A total of 233 patients were included in the study: 47 primary central nervous system lymphomas, 48 glioblastomas, 39 anaplastic astrocytomas, 49 metastases, and 50 meningiomas. The classifiers satisfactorily performed all bilateral comparisons in the test subset (primary central nervous system lymphoma versus glioblastoma, area under the curve = 0.96 and accuracy = 93%; versus anaplastic astrocytoma, 0.83 and 71%; versus metastases, 0.95 and 93%; versus meningioma, 0.93 and 96%).CONCLUSIONS:
The proposed method for DSC-PWI time-intensity curve normalization renders comparable curves beyond technical and patient variability. Normalized time-intensity curves performed satisfactorily for the presurgical identification of primary central nervous system lymphoma.
There is a paucity of data regarding antiplatelet management strategies in the setting of stent-assisted coiling/flow diversion for ruptured intracranial aneurysms. This study aimed to identify current challenges in antiplatelet management during stent-assisted coiling/flow diversion for ruptured intracranial aneurysms and to outline possible antiplatelet management strategies.MATERIALS AND METHODS:
The modified DELPHI approach with an on-line questionnaire was sent in several iterations to an international, multidisciplinary panel of 15 neurointerventionalists. The first round consisted of open-ended questions, followed by closed-ended questions in the subsequent rounds. Responses were analyzed in an anonymous fashion and summarized in the final manuscript draft. The statement received endorsement from the World Federation of Interventional and Therapeutic Neuroradiology, the Japanese Society for Neuroendovascular Therapy, and the Chinese Neurosurgical Society.RESULTS:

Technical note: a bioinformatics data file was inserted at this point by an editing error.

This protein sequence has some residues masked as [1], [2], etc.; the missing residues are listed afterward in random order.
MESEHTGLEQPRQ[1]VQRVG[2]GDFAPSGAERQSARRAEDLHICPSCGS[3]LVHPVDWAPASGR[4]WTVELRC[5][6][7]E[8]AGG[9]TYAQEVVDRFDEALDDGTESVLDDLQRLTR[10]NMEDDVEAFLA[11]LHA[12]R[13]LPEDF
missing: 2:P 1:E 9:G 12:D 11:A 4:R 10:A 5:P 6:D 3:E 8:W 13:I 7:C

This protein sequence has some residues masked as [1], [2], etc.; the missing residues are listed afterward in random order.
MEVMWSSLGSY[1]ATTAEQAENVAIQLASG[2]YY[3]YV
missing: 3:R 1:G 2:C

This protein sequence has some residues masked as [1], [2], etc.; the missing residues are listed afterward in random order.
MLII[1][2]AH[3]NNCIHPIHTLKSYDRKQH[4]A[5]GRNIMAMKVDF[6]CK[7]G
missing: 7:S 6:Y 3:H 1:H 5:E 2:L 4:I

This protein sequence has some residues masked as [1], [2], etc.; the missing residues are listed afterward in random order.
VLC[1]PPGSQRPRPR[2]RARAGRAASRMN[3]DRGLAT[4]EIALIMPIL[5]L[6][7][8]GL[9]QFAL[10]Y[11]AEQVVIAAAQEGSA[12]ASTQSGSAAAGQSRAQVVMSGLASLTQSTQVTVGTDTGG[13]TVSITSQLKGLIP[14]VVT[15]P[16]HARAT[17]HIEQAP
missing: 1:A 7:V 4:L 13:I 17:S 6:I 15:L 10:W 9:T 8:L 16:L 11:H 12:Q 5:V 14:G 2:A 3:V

Data were collected from December 9, 2019, to March 13, 2020. Panel members achieved consensus that platelet function testing may not be necessary and that antiplatelet management for stent-assisted coiling and flow diversion of ruptured intracranial aneurysms can follow the same principles. Preprocedural placement of a ventricular drain was thought to be beneficial in cases with a high risk of hydrocephalus. A periprocedural dual, intravenous, antiplatelet regimen with aspirin and a glycoprotein IIb/IIIa inhibitor was preferred as a standard approach. The panel agreed that intravenous medication can be converted to oral aspirin and an oral P2Y12 inhibitor within 24 hours after the procedure.CONCLUSIONS:
More and better data on antiplatelet management of patients with ruptured intracranial aneurysms undergoing stent-assisted coiling or flow diversion are urgently needed. Panel members in this DELPHI consensus study preferred a periprocedural dual-antiplatelet regimen with aspirin and a glycoprotein IIb/IIIa inhibitor.
CT-guided head and neck biopsies can be challenging due to the anatomy and adjacent critical structures but can often obviate the need for open biopsy. A few studies and review articles have described approaches to biopsy in the head and neck. This retrospective study evaluated technical considerations, histopathologic yield, and safety in CT-guided head and neck core needle biopsies.MATERIALS AND METHODS: